That's not really as silly a question as it sounds. Paleontologists long thought that some species of dinosaur had two brains, one in their head and one in their tail. Scientists now believe that the neural cavity in the tail was merely a place where many nerves exited the spinal canal, not a separate brain.
However, exciting new research into the human body shows that even the spinal cord has the capability to process information. The spinal cord has been long thought to simply be a connector between the computer-like brain and the many peripheral nerves of the body. But even under this simplistic model of the central nervous system, it becomes difficult to explain the "spinal arc reflex."
The spinal reflex is most easily explained by demonstrating the patellar reflex. When a doctor taps just below your knee, what he's really doing is quickly stretching your patellar tendon (the tendon that attaches your thigh muscles to your shin by way of the kneecap). Patellar tendon nerves send an "I've just been stretched" message to the spinal cord. The spinal cord responds with a lightning quick "Then you'd better tighten up again" message. The thigh muscles contract immediately, usually hard enough to cause a visible kick. This is the simplest form of spinal arc: message to the spine, instruction from the spine.
But even this simple arc proves that the spinal cord is more than just a connection from brain to limbs. It has functions and capabilities of its own.
According to Dr. Patrick Stroman of Canada's Queen's MRI Facility, ongoing research is proving that the spinal cord is more than just a relay station. While investigating the spinal cord's capacity for processing information, the researchers were astonished to find that more processing was accomplished by people who were alert. If the people were distracted, lethargic, or otherwise non-attentive, the spinal cord (as measured by MRI temperature changes) was much less active.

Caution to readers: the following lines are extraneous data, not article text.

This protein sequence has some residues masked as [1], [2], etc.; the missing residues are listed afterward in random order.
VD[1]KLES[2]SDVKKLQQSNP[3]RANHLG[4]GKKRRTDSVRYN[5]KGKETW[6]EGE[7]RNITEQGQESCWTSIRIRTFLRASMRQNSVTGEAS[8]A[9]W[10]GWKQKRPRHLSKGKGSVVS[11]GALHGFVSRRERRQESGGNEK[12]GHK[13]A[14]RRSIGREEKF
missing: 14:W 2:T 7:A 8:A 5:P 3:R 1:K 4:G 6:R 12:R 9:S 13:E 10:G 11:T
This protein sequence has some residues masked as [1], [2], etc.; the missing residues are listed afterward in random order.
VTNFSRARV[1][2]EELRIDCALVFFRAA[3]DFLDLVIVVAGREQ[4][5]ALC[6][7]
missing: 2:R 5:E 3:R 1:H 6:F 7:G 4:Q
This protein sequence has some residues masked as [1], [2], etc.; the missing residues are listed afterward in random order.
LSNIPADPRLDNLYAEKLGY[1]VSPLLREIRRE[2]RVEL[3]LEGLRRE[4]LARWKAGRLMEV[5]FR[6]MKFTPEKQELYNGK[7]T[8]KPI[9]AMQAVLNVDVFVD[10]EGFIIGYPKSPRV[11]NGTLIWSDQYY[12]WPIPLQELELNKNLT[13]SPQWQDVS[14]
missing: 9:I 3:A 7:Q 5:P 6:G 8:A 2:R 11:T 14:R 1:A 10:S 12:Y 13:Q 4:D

"The effect of attention is one of the reasons that when you're playing sports and you get hurt, you often don't become aware of the injury until after the game when your attention and focus changes," says Dr. Stroman. "We already knew that a person's level of attention affects information processing in the brain, but this finding has made us aware that level of attention has to be properly controlled in research that aims to accurately map spinal cord function."
So perhaps the dinosaur's "second brain" was, after all, more important that current paleontologists suggest. Although having an information-processing spinal cord isn't quite as nifty as having a second brain, daily new discoveries of the capabilities of the central nervous system continue to astonish.
Unless otherwise attributed, all content is written by Kyle Johnson, DC, of Johnson Family Chiropractic of Peoria.
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Although every effort has been made to provide an accurate description of our chiropractic care and its benefits, the information given on this website and blog is not intended to be, nor should it be interpreted as, medical advice for any condition.
If you have any questions regarding your condition, you should seek the help of Dr. Johnson in person, so that he may properly assess your condition.
This blog is provided by Johnson Family Chiropractic of Peoria, S.C., proudly located in Peoria, IL.